Wednesday, March 19, 2014

Depression, suicide, and asking for help

I said not long ago that I wanted to make this blog a bit more personal. And now I'm going to. I've talked about mental illness and how it is something close to my heart. Today I want to talk about something else that's close to me, something I've lived through: depression and suicide.

Some people think that depression is something to be ashamed of, but I don't agree. Being depressed is something that everyone has felt at one time or another over the course of their lives. But for some people the depression comes and doesn't go away. It takes root and becomes a part of your life in a way that you can't get away from. And sometimes that depression becomes so painful that it's hard to get out of bed and face the day.

I've been there. I know this feeling. I've had bouts of depression that have lasted for months. Months where I could barely drag myself out of bed to eat. I failed a semester of university because of depression like this. I lost a job because of depression. There are times that I still deal with it, that I have to fight to make myself get up and do something more than just sleep away the days hoping to be numb to the pain.

And sometimes that pain becomes so much that you feel as if you can't get out of it. The first real novel that I ever finished was about a girl who tried to commit suicide. Much of the feelings the girl dealt with came from my own personal experiences fighting the impulse to end my life. That's a strong impulse, a strong pull when you're so depressed that you see no light at the end of the tunnel. It isn't the best solution, it isn't the only solution, but it's one that you'll consider to make the pain go away.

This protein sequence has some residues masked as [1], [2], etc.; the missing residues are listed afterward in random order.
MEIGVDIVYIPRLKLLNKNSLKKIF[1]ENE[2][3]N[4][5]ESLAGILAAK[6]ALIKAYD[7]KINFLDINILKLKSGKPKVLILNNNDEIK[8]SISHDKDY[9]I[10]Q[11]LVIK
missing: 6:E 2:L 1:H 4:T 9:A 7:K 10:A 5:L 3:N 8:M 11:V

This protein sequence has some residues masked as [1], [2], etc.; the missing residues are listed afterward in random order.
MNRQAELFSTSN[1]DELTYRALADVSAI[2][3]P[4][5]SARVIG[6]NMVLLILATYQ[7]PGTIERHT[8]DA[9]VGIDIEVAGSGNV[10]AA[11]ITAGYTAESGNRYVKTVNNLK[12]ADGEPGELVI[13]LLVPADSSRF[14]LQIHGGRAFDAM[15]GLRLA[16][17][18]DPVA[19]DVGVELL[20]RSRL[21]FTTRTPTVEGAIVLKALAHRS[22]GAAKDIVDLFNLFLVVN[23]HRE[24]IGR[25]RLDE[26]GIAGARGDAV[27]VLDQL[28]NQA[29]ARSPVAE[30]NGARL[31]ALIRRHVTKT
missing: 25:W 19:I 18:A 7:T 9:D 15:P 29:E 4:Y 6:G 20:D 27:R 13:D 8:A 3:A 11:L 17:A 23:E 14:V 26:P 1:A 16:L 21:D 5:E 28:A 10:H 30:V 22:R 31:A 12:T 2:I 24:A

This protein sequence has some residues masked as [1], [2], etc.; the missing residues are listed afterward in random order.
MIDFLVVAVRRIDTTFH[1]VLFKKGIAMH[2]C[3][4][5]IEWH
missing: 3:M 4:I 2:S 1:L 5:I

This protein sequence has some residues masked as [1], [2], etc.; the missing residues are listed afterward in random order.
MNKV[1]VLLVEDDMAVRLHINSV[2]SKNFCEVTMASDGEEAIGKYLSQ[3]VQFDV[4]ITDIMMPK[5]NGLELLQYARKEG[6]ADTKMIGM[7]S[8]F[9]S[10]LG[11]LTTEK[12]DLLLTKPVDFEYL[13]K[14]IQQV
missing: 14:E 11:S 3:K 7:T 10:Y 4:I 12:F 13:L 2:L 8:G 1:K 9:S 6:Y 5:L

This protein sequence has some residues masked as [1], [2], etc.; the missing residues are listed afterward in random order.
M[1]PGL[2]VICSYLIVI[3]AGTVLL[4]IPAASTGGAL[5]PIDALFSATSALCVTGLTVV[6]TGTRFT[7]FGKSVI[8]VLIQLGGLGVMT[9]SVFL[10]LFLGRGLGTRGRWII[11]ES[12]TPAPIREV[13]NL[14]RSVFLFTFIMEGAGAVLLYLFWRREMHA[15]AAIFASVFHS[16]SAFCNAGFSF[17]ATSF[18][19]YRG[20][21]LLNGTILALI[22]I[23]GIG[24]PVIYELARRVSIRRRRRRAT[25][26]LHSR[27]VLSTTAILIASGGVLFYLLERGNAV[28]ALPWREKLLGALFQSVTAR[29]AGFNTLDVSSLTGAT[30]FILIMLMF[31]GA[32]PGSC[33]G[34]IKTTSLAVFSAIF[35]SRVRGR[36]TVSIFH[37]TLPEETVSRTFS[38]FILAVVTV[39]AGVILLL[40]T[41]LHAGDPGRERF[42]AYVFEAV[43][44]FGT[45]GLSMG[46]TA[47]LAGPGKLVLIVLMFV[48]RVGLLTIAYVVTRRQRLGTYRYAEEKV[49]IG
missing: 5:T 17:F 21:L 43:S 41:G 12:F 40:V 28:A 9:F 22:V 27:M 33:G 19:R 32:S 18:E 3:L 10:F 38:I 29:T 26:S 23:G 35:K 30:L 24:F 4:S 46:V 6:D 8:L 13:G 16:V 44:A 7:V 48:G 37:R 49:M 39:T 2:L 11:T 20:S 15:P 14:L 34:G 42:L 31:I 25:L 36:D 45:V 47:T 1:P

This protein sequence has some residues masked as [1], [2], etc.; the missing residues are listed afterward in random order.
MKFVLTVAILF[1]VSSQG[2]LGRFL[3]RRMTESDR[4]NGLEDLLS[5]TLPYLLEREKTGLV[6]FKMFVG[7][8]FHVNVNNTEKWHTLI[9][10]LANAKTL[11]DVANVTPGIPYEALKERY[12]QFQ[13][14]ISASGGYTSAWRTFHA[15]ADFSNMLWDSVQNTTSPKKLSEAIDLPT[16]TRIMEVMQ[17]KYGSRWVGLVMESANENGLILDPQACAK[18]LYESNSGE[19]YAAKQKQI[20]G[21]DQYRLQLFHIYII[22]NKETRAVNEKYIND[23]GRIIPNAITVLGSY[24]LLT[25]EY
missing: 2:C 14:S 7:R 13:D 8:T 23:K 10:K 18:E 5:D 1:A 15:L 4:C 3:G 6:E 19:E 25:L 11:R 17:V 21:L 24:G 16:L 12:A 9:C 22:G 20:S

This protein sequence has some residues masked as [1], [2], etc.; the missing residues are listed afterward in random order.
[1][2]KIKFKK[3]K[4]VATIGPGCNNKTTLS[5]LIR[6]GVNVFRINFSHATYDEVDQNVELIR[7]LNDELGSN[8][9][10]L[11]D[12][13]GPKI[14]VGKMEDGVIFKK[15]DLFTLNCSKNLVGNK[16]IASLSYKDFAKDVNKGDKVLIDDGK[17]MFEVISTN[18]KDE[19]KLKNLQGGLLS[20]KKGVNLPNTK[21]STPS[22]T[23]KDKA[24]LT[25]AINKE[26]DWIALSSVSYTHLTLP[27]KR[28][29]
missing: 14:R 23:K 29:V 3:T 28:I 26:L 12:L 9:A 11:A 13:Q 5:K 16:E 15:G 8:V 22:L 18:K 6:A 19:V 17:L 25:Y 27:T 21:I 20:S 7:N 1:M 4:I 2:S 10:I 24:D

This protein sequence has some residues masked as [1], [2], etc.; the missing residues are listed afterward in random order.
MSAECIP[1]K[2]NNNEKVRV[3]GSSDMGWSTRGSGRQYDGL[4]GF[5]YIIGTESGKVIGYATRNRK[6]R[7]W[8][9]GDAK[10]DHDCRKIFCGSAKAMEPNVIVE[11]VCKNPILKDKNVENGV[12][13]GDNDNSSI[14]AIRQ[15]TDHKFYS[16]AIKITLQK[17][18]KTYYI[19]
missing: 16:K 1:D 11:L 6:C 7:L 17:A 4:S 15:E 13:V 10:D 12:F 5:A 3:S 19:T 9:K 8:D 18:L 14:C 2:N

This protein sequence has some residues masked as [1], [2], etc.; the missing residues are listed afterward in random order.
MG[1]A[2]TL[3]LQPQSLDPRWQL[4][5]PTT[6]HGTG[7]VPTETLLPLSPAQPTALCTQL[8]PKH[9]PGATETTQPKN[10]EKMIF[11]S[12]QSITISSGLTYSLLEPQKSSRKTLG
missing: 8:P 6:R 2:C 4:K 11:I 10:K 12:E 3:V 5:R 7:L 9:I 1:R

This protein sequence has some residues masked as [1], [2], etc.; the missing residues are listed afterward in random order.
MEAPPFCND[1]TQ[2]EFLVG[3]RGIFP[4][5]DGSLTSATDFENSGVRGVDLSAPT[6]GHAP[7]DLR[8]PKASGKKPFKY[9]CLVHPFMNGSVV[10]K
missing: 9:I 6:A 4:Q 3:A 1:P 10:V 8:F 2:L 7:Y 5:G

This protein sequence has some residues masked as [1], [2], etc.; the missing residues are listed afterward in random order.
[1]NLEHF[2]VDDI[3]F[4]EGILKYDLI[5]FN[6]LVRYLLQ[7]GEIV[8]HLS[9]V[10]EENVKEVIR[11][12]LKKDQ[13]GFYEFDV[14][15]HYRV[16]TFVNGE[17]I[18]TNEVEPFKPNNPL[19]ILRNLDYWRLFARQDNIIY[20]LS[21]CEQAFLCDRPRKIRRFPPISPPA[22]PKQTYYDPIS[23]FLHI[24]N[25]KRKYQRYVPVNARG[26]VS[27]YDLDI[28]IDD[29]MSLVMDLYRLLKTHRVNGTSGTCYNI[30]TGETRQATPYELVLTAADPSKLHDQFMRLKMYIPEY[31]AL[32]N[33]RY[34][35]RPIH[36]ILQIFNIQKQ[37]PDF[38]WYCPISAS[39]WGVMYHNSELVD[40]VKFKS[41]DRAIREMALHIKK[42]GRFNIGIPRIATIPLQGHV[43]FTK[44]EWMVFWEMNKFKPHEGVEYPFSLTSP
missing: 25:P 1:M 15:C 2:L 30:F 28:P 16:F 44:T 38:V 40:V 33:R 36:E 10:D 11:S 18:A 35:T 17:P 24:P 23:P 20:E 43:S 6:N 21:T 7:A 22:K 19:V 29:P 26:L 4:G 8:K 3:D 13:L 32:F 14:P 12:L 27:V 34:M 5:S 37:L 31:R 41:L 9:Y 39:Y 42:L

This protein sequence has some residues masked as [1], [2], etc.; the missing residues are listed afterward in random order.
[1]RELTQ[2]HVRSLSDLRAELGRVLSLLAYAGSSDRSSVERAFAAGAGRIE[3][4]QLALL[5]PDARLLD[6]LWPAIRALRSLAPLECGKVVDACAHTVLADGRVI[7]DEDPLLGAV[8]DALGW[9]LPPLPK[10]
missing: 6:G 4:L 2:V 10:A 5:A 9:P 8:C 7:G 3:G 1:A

The biggest challenge I had was learning to ask for help. Sometimes that's still a problem for me. I want to be able to deal with my depression and my problems on my own. I want to be strong and not have to ask for help. But when it comes to depression of any severity and suicide in any capacity whatsoever, you can't do it alone. And the people around you may not have the capability to deal with it. When these kinds of issues come up, professional help is a must.

Don't be ashamed to admit that you've felt these things. And certainly don't feel ashamed about asking for help. It takes more strength to ask for help than to suffer alone, I learned that the hard way.

If you feel the need to talk to someone, please call 1-800-273-8255 in the US. Or search for a suicide hotline in your home country.

Please don't suffer in silence. I'm with you.


  1. Hi Ley. OMG! I sent a request to you to review my book because your web page attracted me due to design. I then cast my eye over your last post. The book I ask you to review I think fits perfectly. A lot of its' content is drawn form personal experience and touches upon more than one area of mental health issues. I am also a registered mental health nurse , and I get exactly where you're coming from. I have experienced many depressed episodes myself also. I know I have also asked for the review in the completely wrong place and I apologise, I'm not majorly pc savvy!
    Kind regards Helen, aka Creative Goth.

  2. Book is titled Behind Venetian Blinds- authors Little Wit and Creative Goth. I don't think my last comment was published. Really keen to hear from you.
    Helen xxx

  3. My email is

    Sorry!!! Just kind of buzzing after I read your post. Just made a connection to me. Something drew me toward you.

    Helen xx


Edited by - Stephanie King